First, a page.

Jonathan Melgaard is trying to increase geographical literacy in North Dakota by developing puzzle  with each of the 53 counties. The twist:
On the back of each puzzle piece representing a county is a Quick Response code that a smartphone can read, linking the device to an Internet site with detailed information about the county – including confirmation that Bismarck, home of the state capitol, is in Burleigh County.
He raised enough money ($45,000) via crowdsourcing to distribute the wooden puzzles to every fourth grade class in the state. Lesson plans are being developed to help teachers use the puzzles. I wonder if at some point the QR codes will link to story maps or similar online resources.

Bucknell to Offer Digital Humanities Minor

The minor will launch in 2016 and makes the central Pennsylvania college one of only a few schools that offer programs in digital humanities.
Digital humanities applies computational techniques such as GIS mapping and network visualization to pose and answer questions within humanities disciplines. The new minor builds upon existing courses applying such methods to subjects including comparative humanities, history, English and religious studies.
DigitalGlobe Teams with Erie Colorado High School STEM Program

Erie High teachers visited DigitalGlobe's headquarters as part of a partnership to support the school's new Academy of Engineering and Aerospace, which launched this fall. Exactly how DG will help the program is under development, but ideas include tours of the company for students and potential internships once the high schoolers are in college. Of note in the article in the local paper is this description of the latest satellites:
about the size of a giraffe, flying at 17,000 miles per hour and using about as much electricity as it takes to power a hair dryer.
Teachers are interested in having students participate in TomNod crowdsourcing projects.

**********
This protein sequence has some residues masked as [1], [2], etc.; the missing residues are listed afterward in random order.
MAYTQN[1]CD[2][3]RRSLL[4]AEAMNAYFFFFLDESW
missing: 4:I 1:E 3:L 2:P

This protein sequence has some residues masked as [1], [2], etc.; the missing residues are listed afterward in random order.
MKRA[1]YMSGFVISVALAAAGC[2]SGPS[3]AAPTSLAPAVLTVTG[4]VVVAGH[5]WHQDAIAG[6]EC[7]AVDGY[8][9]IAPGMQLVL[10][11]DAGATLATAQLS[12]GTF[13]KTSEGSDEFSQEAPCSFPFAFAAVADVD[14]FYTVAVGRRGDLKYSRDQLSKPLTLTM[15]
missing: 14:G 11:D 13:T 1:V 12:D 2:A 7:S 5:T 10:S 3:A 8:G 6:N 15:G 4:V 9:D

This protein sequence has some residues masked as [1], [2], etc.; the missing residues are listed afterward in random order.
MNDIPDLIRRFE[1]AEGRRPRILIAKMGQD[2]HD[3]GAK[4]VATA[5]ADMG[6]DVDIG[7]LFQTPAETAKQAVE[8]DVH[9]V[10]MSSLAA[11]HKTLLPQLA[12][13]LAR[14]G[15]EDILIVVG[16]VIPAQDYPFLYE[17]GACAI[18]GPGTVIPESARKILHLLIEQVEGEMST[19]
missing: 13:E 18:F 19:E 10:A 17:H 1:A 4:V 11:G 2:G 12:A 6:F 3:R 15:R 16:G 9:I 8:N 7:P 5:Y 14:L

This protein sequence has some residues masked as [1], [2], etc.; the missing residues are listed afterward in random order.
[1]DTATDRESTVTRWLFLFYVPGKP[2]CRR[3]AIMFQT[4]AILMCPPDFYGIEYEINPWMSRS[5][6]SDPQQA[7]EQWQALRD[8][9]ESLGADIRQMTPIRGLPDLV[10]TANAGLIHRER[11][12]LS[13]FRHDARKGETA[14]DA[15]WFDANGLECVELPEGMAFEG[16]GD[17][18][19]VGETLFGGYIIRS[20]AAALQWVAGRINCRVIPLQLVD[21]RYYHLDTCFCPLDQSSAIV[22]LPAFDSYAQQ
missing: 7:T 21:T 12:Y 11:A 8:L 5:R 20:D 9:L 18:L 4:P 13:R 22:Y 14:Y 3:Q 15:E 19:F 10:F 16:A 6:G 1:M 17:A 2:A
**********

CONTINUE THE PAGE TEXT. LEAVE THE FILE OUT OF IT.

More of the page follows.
Meanwhile, in Malacca, MN
Fourth graders, who have to know all the US states and capital cities, are working as a team with their classmates to collect a postcard from each US state in the 4th Grade United States Postcard Race.
Classes compete to see which one receives a postcard from each state first. The winning class receives a prize of its choosing: pizza party or a movie.

Coming Attractions

I've got two end of year posts coming. This coming Monday I'll share my ten top trends in GIS education for 2015. The following Monday I'll explore how Audrey Watters edtech trends relate to what we are doing in GIS. These will both be referenced in the Recent Posts section of upcoming newsletters.

Esri GIS Education News

Esri Offers latest Twice yearly GIS Education Newsletter

The PDF is here. A blog post recaps recent issues back to spring 2012. Each issue is a compilation of Esri articles/posts from the previous six months that are related to education. Between Esri's newsletter and this one, you are up to date! Thanks for reading!

AGOL Credit Best Practice

Peter A. Knoop at the University of Michigan shared how that school is using the new ArcGIS Online credit management tools. It's on the Esri Higher Ed e-mail list from this past week (login required). Worth a read.

Goodall Launches Esri-based Tapestry of Hope

On Monday, at COP21, Dr. Jane Goodall and the Jane Goodall Institute launched the Tapestry of Hope, "an interactive online tool to visualize the thousands of projects led by young people around the globe who are passionate about protecting our shared environment." From what I understand (press release, pdf) it maps her Roots and Shoots efforts via a story map.